Sci-Fi/Fantasy Cultural Interests

Extending your stay in Portland and looking for more geek-tastic things to do? Find event calendars at Portland Geek Council and Geek Portland or check out some of our suggestions below.

The Oregon Museum of Science & Industry (OMSI) - Five unique exhibit halls, eight hands-on science labs, the USS Blueback submarine, Kendall Planetarium, the Empirical Theater and much more! OMSI is a great place to spend an afternoon. On the last Wednesday of every month, they host OMSI After Dark, a 21+ night of childfree, adult beverage-fueled fun. Mixing science and alcohol, what could possibly go wrong?

Portland Science Pubs - An informal science lecture with beer, wine, or a non-alcoholic beverages. Basically you get a chance to eat and drink while learning about science. Presentations open with 10 trivia questions on the night's topic (with prizes!). After trivia, the scientist takes over and usually speaks for an hour or so. Then it's time for Q&A with mics in the audience so everyone can hear.

TARDIS Room - Of course Portland has a Dr. Who-themed bar! Check out this fabulous article about the TARDIS Room from the Thrillist.

Ground Kontrol - Ground Kontrol Classic Arcade celebrates and preserves arcade gaming's “golden age” by operating over 100 of the best video games and pinball machines from the ‘70s, ‘80s, and ‘90s. Full bar is available from 5pm until close every night.

Wunderland - Clean, fun and safe arcade environment for families and guests of all ages, offering over 100 arcade games at each location all using nickels to play.

Pacific Northwest TV & Movies - More than just Portlandia, you might be surprised to find out some of your favorite flicks were filmed with Oregon as the backdrop. From Twilight to the TV series Grimm and Leverage, to The Goonies, find out why Hollywood loves Oregon – and maybe plan a sightseeing tour around your favorite film. The PNW hosts indy film makers Dead Gentleman Productions with geek favorites The Gamers and Journey Quest. Recent release Knights of Badassdom was primarily shot in Spokane, WA and staffed by many PNW fans as extras.

Comic Publishers - “The presence of Dark Horse in the metro area continues to attract comics professionals to Portland. The city is now home to two other comics publishers, Oni Press and Top Shelf;  [and] the nation's largest ensemble of freelance cartoonists, Periscope Studio...” - Steve Duin

Laika & Laika/House - An animation studio that produces features and shorts. From scratch. The Oscar® and BAFTA-nominated film ParaNorman, premiered August 17, 2012. Laika’s first stop-motion movie, Coraline, was released to critical acclaim on February 6, 2009.  Their next animated feature, The Boxtrolls, will premiere in theaters on September 26, 2014. The short Moongirl (2005) was Laika’s first all-CG-animated film. Laika is a community of artists and technicians who create original animated content. We handcraft and transform everyday materials into living creatures infused with dimension and soul.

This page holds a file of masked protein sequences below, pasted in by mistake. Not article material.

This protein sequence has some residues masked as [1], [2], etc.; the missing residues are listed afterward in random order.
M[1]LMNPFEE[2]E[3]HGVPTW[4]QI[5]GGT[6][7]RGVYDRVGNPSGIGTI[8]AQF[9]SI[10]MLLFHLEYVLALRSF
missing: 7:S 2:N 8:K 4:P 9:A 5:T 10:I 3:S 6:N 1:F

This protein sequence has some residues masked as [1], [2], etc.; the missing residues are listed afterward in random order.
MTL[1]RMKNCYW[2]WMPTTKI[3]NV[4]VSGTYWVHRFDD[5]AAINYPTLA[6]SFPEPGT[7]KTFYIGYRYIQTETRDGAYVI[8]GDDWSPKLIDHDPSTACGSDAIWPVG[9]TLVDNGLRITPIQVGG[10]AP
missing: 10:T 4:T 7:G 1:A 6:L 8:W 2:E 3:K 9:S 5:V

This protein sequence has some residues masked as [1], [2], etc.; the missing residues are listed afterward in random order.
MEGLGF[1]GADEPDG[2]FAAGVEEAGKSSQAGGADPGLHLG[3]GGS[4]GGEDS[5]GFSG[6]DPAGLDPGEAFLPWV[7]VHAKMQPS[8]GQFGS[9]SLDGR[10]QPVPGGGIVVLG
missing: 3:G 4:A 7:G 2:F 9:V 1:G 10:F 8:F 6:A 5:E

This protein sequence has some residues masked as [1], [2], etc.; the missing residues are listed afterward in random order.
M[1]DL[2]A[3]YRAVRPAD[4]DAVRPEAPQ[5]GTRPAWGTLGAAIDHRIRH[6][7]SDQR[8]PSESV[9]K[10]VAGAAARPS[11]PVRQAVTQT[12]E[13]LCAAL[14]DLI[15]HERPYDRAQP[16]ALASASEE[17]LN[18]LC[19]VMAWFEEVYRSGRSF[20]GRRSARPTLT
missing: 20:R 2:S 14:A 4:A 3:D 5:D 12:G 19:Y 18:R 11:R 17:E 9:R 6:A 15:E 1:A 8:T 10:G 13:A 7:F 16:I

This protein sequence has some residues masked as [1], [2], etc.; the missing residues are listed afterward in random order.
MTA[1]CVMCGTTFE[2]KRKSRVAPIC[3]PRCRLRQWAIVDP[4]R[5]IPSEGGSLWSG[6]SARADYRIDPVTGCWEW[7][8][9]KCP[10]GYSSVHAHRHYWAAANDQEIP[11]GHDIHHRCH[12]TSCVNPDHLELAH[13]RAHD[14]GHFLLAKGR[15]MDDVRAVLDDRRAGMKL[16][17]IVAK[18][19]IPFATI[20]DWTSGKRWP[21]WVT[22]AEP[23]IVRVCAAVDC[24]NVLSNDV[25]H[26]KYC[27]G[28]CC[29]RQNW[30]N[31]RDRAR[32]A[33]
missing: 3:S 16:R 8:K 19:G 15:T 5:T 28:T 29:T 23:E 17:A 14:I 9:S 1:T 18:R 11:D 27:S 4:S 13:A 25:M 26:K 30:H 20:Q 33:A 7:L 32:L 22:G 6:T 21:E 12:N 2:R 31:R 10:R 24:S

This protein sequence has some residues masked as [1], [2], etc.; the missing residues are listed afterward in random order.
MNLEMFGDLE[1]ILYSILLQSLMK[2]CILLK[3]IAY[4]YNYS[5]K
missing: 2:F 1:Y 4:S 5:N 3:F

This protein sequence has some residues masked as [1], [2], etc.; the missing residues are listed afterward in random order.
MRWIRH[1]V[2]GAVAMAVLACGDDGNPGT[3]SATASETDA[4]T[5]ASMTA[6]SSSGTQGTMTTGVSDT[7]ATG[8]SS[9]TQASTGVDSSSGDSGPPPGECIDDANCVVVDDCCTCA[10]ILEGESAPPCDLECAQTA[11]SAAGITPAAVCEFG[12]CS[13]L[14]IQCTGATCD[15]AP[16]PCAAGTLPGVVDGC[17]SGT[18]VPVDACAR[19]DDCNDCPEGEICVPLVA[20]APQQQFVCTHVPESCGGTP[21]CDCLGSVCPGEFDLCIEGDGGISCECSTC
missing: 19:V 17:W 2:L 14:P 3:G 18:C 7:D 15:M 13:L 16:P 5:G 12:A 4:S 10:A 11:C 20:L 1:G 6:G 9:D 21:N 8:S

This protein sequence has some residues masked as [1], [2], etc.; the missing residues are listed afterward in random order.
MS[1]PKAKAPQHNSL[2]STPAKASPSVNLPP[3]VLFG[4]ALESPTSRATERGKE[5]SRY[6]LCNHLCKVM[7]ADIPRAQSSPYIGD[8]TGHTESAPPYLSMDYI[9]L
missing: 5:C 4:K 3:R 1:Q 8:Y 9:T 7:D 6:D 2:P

Pacific Northwest Authors - Perhaps relaxing with a good book is more your style for your extended stay. From Portland: The Science Fiction Capital of America?: “Portland lays claim to the grand dame of science fiction and fantasy, the great Ursula K. Le Guin, who has lived in the Rose City, penning Hugo and Nebula award-winning novels since 1958. Frank Herbert, author of the formidable Dune series, cut his teeth writing for the Oregon Statesman Journal—and, little-known fact—found inspiration for the desert planet Dune while writing an article about the sand dunes of Florence, Oregon.”  

Oregon Authors - If you are looking for a list of local authors, Oregon Authors is an annual bibliography of works by authors residing in Oregon.

Hive of Dreams - The work of a dozen internationally prominent science fiction writers who make their home in the Pacific Northwest, Hive of Dreams begins in the forests and mountains of the Northwest with Ursula Le Guin's "The Good Trip" and ends in the cities and multinational conglomerates of the Pacific Rim with William Gibson's Idoru. In the space between, readers will encounter writings by such notable authors as Greg Bear, Octavia Butler, Ted Chiang, Michael G. Coney, Douglas Coupland, Molly Gloss, Richard Powers, Joanna Russ, Neal Stephenson, and John Varley. Together, these selections clearly establish the unique signature of Northwest writers within the broader world and traditions of science fiction.